Most of us are unaware of best practices in learning—particularly in the STEM disciplines. That’s not surprising. We have never studied it explicitly. Instead, we use a ragbag of methods picked up at school and work, often including practices that research have shown to be ineffective. In this talk Dr Barbara Oakley walks us through how to learn effectively, drawing on her extensive experience as an engineering professor and researcher and her work as co-lead on Coursera–UC San Diego’s Learning How to Learn, one of the world’s most popular MOOCs, (massive open online courses), with nearly a million students in its first year alone.  She will focus on:

  • The study techniques that help—and those that don’t
  • Why recall and chunking work
  • Using the brain’s different learning modes to best effect
  • Procrastination—aka “the pain in your brain”—and the Pomodoro technique

11:00 – 12:00 Roundtable Discussions (Council Chambers)

Dr. Oakley’s keynote no doubt raises a number of implications for those designing, developing, and delivering online and blended courses. We have allotted this session for participants to discuss these ideas as well as share experiences and start/continue conversations around technology and learning.


1:00 – 1:45 Concurrent Sessions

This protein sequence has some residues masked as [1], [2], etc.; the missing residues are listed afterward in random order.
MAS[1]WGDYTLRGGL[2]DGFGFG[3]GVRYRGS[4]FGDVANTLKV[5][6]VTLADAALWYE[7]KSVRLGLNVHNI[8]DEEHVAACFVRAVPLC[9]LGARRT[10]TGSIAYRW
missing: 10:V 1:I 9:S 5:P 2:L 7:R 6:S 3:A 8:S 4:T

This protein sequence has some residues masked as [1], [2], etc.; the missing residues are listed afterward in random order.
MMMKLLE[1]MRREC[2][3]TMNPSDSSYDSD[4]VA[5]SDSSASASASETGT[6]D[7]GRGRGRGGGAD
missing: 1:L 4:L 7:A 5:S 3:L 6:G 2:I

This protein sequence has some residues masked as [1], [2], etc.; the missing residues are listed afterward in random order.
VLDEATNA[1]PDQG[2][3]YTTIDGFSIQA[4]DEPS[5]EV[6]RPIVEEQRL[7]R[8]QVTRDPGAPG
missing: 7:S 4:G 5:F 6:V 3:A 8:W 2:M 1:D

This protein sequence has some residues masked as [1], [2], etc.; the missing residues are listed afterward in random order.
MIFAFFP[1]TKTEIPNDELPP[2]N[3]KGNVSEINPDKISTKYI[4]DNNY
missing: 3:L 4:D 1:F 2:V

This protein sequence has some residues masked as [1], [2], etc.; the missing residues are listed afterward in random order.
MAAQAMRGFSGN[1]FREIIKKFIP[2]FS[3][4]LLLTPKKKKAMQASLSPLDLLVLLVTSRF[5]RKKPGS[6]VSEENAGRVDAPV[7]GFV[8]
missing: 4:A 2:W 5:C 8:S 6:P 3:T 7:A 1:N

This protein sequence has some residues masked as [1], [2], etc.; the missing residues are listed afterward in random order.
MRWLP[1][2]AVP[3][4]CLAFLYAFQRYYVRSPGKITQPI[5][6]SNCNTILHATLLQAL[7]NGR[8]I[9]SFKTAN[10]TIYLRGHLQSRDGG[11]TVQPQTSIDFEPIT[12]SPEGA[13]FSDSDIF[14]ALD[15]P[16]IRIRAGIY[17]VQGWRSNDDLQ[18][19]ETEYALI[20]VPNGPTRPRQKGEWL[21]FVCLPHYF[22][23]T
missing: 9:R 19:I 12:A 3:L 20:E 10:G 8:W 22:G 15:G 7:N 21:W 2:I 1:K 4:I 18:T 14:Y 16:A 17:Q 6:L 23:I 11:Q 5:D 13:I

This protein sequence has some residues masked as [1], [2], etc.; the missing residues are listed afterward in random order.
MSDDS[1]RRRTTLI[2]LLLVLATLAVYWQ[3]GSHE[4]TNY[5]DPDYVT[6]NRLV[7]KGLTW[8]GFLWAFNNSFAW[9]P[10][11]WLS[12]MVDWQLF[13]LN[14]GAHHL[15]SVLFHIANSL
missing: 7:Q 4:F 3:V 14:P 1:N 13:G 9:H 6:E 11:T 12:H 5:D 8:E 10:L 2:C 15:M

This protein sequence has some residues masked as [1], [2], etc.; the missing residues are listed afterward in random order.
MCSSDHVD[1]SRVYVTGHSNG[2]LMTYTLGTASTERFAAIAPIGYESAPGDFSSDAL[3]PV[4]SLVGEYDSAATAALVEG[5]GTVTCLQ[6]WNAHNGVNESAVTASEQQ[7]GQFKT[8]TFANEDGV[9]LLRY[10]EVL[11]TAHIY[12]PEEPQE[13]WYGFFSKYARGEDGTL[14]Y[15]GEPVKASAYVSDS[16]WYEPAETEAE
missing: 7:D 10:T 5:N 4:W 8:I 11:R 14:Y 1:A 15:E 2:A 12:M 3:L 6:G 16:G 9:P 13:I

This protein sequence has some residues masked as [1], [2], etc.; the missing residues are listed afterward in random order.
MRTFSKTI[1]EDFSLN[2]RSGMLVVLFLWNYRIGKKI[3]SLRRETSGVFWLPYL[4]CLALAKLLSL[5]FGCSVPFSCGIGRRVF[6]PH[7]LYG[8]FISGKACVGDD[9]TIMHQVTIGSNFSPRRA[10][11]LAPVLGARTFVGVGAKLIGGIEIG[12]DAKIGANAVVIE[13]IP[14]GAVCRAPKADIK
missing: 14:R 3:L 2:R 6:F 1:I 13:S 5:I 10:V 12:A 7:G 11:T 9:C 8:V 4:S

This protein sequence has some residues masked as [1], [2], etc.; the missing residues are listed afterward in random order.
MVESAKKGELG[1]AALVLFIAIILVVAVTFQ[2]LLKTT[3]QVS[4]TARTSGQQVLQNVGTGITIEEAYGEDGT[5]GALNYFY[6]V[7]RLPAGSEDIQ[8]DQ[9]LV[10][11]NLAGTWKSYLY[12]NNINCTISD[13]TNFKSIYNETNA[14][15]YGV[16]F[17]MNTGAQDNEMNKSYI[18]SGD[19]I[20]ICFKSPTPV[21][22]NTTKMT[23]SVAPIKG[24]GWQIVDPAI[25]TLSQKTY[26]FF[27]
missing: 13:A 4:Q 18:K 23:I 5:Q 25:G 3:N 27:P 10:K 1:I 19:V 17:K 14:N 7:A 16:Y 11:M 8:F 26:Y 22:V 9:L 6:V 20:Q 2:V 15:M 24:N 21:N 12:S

Applied Cognition in Education: Connecting Lab Studies to Teaching Practice

Joe Kim

45 minute presentation

There has been ongoing research work at the Applied Cognition in Education lab at McMaster that aims to understand how cognitive principles like memory and attention can be applied to instructional design. In this talk, Dr. Kim presents recent research findings that have changed his teaching practice and looks to engage participants in a conversation on what this could mean to their practices.


Flipping an Upper-level Engineering Course Using e-Lessons

Thomas Marlin

15 minute presentation

This session details how a flipped class approach has been applied to an upper-level core chemical engineering course with the goal of improving students’ learning experience. Post-course evaluations through a survey, a course evaluation, and comparison with previous courses showed students’ examination scores were not significantly improved but that students reported substantial increase in satisfaction with flipped learning. Presenter will describes the tools and process used to develop the high-quality e-Learning content.